Social sciences became a huge area of interest. Ninth grade she asked to study ancient world history with a global view and AP Human Geography because it sounded interesting. Cool! This year she asked for AP Psych and AP Comparative Government and Politics because she wanted to learn more about why people and countries behave the way they do. Awesome, the four social science requirements I set are done! So the next courses will fall in the "elective" category as listed above. She says she should study US history, US government, and macroeconomics, probably AP-level for all three.

 

Foreign language really threw a wrench in all my beautiful plans. Arabic 1 from Potter's School was way too easy. Dd came to dh and me with a proposal that she study Arabic 2 during the summer at immersion camp. Well, ok! She returned from camp to place into the second semester of Arabic at the University of Our State :eek: And then she applied for a very competitive (funded) summer study abroad program for this coming summer. If she gets it and it's for Arabic, she would run out of Arabic classes at the university before her senior year. And she wants to start a second language at the university next year, either Chinese or Russian!

 

And then---------she came to us with a proposal that she graduate a year early and (hopefully) take a funded immersion gap year before heading to college.

 

:eek: :eek: :eek:

 

So tl;dr version:

 

1. We listen/ed to what dd wants/ed to study within the 5x4 (plus electives) framework.

2. To make that work, we've done out-of-the-box things (immersion camp for one credit, unusual courses like comparative gov and global ancient history as the only world history credit) and very much in-the-box things (I have written many AP syllabi for College Board approval, which involves hoop jumping).

3. There will be no non-academic credits on dd's transcript because that does not fit her interests.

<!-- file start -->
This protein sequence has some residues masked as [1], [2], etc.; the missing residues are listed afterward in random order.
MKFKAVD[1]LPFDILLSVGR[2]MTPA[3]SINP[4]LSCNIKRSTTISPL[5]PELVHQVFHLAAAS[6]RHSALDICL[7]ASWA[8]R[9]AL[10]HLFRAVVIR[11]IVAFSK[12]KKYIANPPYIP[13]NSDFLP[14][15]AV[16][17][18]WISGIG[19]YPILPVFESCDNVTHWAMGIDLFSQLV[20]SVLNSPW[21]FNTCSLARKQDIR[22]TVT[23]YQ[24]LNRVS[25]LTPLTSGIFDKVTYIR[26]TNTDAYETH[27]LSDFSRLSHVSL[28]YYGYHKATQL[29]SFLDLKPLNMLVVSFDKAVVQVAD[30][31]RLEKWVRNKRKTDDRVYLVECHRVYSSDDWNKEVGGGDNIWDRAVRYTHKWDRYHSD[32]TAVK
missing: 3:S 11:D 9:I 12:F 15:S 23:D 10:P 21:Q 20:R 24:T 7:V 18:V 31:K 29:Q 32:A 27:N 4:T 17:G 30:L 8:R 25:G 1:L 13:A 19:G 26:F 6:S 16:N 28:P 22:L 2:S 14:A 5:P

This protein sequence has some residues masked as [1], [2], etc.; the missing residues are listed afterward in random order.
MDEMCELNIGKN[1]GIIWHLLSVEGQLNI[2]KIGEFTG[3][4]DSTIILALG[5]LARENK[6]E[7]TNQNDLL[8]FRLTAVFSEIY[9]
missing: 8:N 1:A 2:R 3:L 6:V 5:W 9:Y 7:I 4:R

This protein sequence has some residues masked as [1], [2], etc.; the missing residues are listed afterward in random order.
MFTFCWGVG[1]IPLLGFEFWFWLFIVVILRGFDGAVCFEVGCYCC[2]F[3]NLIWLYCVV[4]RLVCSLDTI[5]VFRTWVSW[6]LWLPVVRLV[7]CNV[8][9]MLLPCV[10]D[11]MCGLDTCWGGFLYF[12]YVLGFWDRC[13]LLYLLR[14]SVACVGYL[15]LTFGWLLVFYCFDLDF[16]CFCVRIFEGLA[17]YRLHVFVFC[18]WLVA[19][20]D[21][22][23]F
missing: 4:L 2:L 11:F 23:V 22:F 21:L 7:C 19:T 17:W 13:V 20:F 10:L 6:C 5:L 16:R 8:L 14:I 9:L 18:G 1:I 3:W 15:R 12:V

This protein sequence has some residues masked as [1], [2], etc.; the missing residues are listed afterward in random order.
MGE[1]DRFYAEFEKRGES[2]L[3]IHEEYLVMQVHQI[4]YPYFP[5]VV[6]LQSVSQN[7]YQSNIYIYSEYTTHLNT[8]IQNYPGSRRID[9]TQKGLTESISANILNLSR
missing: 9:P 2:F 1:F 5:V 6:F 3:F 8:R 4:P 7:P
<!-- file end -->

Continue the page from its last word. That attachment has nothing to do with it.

4. We are also very relaxed about time spent on subjects during the week. As long as she gets everything done, I don't really care when she does her work. I am strict on due dates for papers and on dates for exams.

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Problem is they don't satisfy the requirements for the homeschooling regs nor the high school.  Most of those only count for electives. 

 

Are you talking about state requirements for hsers that you must fulfill? Does your state prescribe a course of study?

 

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Are you talking about state requirements for hsers that you must fulfill? Does your state prescribe a course of study?

 

 

It's a balance between trying to fulfill homeschool requirements AND state requirements.  They do have state requirements.  The homeschool requirements are far less rigorous.  For example, they only require 2 years of math and science.  That's not going to fly in the eyes of the state (and probably not with colleges). 

For social studies the state requires I credit US history, 1 credit World history with geography, and 1 credit civics/economics.  Homeschool regs only require US, and the civics/economics (plus 2 more credits of social studies). 

In other words, yes the state has a prescribed course of study that is not all that flexible.  To be frank, I either need to just do what they call for or get very creative with presenting something else in a way that doesn't look too different.

 

I'm sure I'm overthinking this.  But, for example, if I wanted to follow a four year rotation, I'm not sure if it follows the requirements enough.  And geesh one year of world history, this must be some super mega whirlwind tour to manage much coverage in a year.